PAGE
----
US 4781972 A
A heat-resistant fabric coated or impregnated with tetrafluoroethylene resin is baked at such a temperature for such a period of time that only the resin layer is baked without impairing the strength of the fabric substrate because the substrate is not subjected to a high temperature for a long time.
1. A composite material prepared by the process comprising the steps of coating or impregnating a heat-resistant fabric with tetrafluoroethylene, drying said tetrafluoroethylene and baking said tetrafluoroethylene at such a temperature for such a time that the following equation will be satisfied:
wherein t is the baking time in minutes and X is the baking temperature, and X≧400° C.
2. A composite material as claimed in claim 1, wherein said heat-resistant fabric is selected from the group consisting of glass fiber, all aromatic polyamide, carbon fiber, ceramic fiber and a mixture thereof.
3. A process for manufacturing a composite material comprising the steps of coating or impregnating a heat-resistant fabric with tetrafluoroethylene drying said tetralfuoroethylene and baking said tetrafluoroethylene at such a temperature for such a time that the following equation will be satisfied:
wherein t is the baking time in minutes and X is the baking temperature, and X≧400° C.
4. A process as claimed in claim 3, wherein said drying step is conducted at a temperature of about 200° C.
5. A process as claimed in claim 5, wherein said heat-resistant fabric is selected from the group consisting of glass fiber, polyamide fiber, carbon fiber, ceramic fiber, polyester fiber, polypropylene fiber, acryl fiber, polyimide fiber and cellulose fiber.
This application is a continuation of now abandoned application Ser. No. 835,876, filed Mar. 4, 1986.
The present invention relates to a composite material made by coating or impregnating a heat-resistant fabric base with tetrafluoroethylene resin and baking the resin, and to a process for manufacturing the same.
As is well known, tetrafluoroethylene resin (hereinafter referred to as "PTFE") has excellent chemical resistance, heat resistance, electrical insulation, self-lubrication and non-adhesiveness, and is finding wide applications in various industrial fields. But, because of these properties, it is difficult to process.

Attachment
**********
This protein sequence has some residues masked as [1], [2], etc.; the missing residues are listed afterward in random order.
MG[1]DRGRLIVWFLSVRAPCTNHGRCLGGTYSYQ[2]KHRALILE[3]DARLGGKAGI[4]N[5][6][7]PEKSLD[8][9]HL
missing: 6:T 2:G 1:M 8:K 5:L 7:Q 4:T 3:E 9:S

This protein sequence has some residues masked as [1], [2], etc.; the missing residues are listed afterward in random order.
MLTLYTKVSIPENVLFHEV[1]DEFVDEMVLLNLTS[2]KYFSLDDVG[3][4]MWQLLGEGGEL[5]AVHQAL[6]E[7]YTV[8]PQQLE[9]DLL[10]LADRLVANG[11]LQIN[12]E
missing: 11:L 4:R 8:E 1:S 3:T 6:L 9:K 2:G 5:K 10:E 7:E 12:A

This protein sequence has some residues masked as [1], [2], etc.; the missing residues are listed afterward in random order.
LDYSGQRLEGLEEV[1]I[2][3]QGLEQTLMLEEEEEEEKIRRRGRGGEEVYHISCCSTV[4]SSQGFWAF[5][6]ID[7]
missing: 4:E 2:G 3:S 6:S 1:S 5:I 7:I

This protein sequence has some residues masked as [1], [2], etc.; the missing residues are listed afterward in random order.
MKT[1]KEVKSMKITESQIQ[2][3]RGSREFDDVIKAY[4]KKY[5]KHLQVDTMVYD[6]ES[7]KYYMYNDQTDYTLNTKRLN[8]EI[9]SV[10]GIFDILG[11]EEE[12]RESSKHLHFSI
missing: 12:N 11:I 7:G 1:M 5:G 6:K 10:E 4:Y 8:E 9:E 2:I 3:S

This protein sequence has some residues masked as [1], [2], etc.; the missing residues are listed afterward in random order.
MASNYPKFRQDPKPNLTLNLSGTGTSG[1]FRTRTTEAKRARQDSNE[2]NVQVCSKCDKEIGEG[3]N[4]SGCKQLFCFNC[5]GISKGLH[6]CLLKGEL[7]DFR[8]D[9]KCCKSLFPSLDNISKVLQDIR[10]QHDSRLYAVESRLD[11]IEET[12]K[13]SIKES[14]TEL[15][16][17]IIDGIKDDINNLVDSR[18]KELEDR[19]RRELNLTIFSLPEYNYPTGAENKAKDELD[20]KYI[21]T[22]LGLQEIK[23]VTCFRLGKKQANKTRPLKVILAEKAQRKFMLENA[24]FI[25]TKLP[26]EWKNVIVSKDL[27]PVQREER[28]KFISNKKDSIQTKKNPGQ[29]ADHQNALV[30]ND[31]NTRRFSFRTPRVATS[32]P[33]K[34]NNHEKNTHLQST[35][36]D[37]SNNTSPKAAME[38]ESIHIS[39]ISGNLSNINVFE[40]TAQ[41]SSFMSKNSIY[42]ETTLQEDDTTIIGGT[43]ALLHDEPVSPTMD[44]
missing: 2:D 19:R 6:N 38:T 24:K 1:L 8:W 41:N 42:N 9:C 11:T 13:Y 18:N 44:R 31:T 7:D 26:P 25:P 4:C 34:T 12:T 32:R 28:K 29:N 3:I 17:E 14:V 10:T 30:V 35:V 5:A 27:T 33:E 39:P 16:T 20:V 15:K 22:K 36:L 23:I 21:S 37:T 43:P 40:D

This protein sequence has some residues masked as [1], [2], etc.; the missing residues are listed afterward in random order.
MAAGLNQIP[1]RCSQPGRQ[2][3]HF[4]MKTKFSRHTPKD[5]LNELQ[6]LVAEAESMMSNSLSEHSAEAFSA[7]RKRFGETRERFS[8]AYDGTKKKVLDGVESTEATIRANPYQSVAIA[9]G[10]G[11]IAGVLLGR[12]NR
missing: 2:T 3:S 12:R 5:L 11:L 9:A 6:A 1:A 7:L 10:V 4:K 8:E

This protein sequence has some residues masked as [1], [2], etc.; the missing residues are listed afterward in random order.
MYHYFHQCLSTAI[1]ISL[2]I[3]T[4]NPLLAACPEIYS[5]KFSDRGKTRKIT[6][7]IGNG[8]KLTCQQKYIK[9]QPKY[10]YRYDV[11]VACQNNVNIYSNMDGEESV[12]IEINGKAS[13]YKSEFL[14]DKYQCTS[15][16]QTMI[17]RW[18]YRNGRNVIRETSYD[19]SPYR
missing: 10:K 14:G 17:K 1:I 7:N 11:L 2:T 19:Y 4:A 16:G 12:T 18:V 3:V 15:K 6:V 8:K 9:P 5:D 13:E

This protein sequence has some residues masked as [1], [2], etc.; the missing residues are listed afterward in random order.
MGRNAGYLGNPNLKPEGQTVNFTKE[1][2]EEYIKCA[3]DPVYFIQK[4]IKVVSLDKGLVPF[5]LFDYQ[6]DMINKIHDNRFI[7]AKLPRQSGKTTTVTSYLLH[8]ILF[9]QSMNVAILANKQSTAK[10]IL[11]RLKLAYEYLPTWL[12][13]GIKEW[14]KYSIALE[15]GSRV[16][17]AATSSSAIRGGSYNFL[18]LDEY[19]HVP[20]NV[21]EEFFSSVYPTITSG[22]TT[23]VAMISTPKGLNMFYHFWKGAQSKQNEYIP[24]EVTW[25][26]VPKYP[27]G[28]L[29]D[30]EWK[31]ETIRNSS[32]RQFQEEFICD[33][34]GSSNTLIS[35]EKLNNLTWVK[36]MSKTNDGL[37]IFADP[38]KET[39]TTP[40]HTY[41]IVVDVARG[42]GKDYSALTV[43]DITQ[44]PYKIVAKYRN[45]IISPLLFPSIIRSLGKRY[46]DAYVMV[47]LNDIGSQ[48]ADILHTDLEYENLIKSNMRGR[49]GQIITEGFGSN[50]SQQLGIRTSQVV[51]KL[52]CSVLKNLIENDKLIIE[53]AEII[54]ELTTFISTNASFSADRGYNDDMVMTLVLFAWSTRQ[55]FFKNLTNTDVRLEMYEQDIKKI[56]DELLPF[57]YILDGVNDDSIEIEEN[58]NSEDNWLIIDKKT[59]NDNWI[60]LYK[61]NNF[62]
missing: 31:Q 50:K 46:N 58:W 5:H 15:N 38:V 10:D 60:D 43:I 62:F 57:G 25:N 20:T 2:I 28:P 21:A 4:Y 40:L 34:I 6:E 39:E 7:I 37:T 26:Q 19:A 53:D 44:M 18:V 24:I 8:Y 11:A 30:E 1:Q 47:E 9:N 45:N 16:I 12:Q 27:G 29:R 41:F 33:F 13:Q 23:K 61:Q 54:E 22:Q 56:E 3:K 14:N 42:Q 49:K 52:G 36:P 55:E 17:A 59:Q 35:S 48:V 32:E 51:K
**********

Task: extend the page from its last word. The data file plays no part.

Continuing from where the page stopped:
PTFE starts to melt at 327° C., but does not fluidize even above the melting point. So, unlike ordinary thermoplastic resins, it cannot be molded by screw extrusion, injection molding or rolling molding.
One conventional method for forming a baked layer of PTFE on a heat-resistant fabric was to coat or impregnate the fabric with PTFE in the form of powder, aqueous dispersion or paste by applying or immersion, and bake the PTFE. In this method, it has so far been customary to coat a heat-resistant fabric with an aqueous dispersion of PTFE to a thickness of 20 microns or less by applying or immersion, dry at about 90° C. for about 5 minutes, and bake it at 370°-400° C. for 10 to 20 minutes. If it is desired to form the layer to a larger thickness, the abovesaid steps are repeated until a predetermined thickness is reached.
However, if PTFE is baked for a long time, the fabric substrate is also subjected to a high temperature so that its strength is decreased. Glass fiber, for example has a heat resistance of about 600° C. or more. But, by heating at 300° C., 350° C. and 400° C., its strength is diminished to about 72%, 57% and 42% of the original strength, respectively. For all-aromatic polyamides, by heating at 300° C., 350° C. and 400° C., its strength is diminished to about 48%, 30% and 22%, respectively.
Thus, the conventional method for making a composite material having a fabric base with a baked layer of PTFE has a shortcoming that baking impairs the strength of the heat-resistant fabric substrate. With the conventional method, a composite material having a sufficient strength cannot be obtained.
An object of the present invention is to provide a composite material wih a heat-resistant fabric base with a baked layer of PTFE which has a sufficient strength, and a process for manufacturing the same.
In accordance with the present invention, a heat-resistant fabric coated or impregnated with PTFE is baked at such a temperature for such a period of time that the following equation will be satisfied:
-0.147X+170≧t·X≧-0.042X+45 (X≧400° C.)
wherein X is the baking temperature and t is the baking time.
If the impregnated fabric is baked under such conditions, it will be baked for a short time at a high temperature. This results in that only the layer of PTFE is baked without subjecting the heat-resistant fabric base to the high temperature and thus impairing its strength.
The above equation is graphically represented in FIG. 2. It shows that the desirable baking zone is within an area enclosed by three lines, namely,
y≦-0.147X+170, Y≧-0.042X+45, x≧400,